James E. Boyd
|Died||February 18, 1998 (aged 91)|
|Notable students||Glen P. Robinson|
James Emory "Jim" Boyd (July 18, 1906 – February 18, 1998) was an American physicist, mathematician, and academic administrator. He was director of the Georgia Tech Research Institute from 1957 to 1961, president of West Georgia College (now the University of West Georgia) from 1961 to 1971, and acting president of the Georgia Institute of Technology from 1971 to 1972.
A graduate of the University of Georgia and Duke University, Boyd began in academia as a professor of physics at West Georgia College. He then became a professor at Georgia Tech and a prominent researcher at the Engineering Experiment Station, now known as the Georgia Tech Research Institute. At the Engineering Experiment Station, Boyd helped spur the organization's mainstay: federally funded electronics research and development. Along with fellow Georgia Tech researchers Gerald Rosselot and Glen P. Robinson, Boyd was influential in the founding of Scientific Atlanta, where he was a board member for 25 years. As director of the Engineering Experiment Station, Boyd focused on the recruitment of talented engineers and an increase in physical space available to the organization, including the establishment of nuclear research at Georgia Tech with a radioisotopes laboratory and the construction of the Frank H. Neely Research Reactor.
While he was the third president of West Georgia College, Boyd increased faculty, degrees, programs, and both undergraduate and graduate enrollment on the campus. Boyd racially integrated the campus in 1963, unprompted by a court order, and oversaw immense construction projects that dramatically expanded the campus to support the increased (and future) enrollment. Hired away to serve as the University System of Georgia's Vice Chancellor for Academic Development in 1970, he was almost immediately reassigned to be Georgia Tech's interim president. During his tenure at Georgia Tech from 1971 to 1972, Boyd resolved difficult issues in the attempted takeover of the Engineering Experiment Station by previous Georgia Tech president Arthur G. Hansen and the poor performance of (and corresponding alumni calls to remove) head football coach Bud Carson.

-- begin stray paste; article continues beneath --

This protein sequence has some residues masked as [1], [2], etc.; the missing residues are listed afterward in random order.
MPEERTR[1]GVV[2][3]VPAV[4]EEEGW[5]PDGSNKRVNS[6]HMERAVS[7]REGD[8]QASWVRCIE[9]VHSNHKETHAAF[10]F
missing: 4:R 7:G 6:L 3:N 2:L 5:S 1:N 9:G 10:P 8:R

Boyd was born to Emory Fortson and Rosa Lee (née Wright) Boyd on July 18, 1906 in Tignall, Georgia, a small town near the eastern border of the state of Georgia. He had two brothers, John and Ellis, and a sister, Sophia. In 1927, he received a Bachelor of Arts in mathematics from the University of Georgia, where he was a member of the Phi Beta Kappa honor society. In 1928, he received a Master of Arts in mathematics from Duke University. From 1928 to 1930, Boyd was an instructor of physics at the University of Georgia. He entered graduate school at Yale University in 1930, and was a graduate assistant there from 1930–1931 and a Loomis Fellow from 1931–1933.[Note 1] He received his PhD in physics from Yale in 1933, with a thesis entitled Scattering of X-Rays by Cold-Worked and by Annealed Beryllium. In his thesis, Boyd described the effects of reflecting radiation through samples of powdered, cold-worked and annealed beryllium with differing particle sizes. The experiment showed that beryllium crystals are "rather imperfect", that annealing caused "no appreciable change" in beryllium's lattice structure, and that the mass absorption coefficient of beryllium found in the experiment was reasonably close to the theoretical value calculated using Compton's empirical formula.
Boyd was appointed as head of the Mathematics and Science Department at West Georgia College in 1933. In 1935, he joined the faculty at the Georgia Institute of Technology as an assistant professor of physics. Boyd married Elizabeth Reynolds Cobb, daughter of Betty Reynolds Cobb and Hiram Felix Cobb, on June 2, 1934. James and Elizabeth went on to have two children: a daughter, Betty Cobb Boyd (born August 26, 1939) and a son, James Fortson Boyd (born October 9, 1942). With World War II under way, Boyd joined the United States Navy in 1942, serving as a lieutenant and later lieutenant commander in the Bureau of Ordnance, performing research on radar. From 1945 to 1946, he was a commander in the Office of the Chief of Naval Operations where he worked on radar and electronics.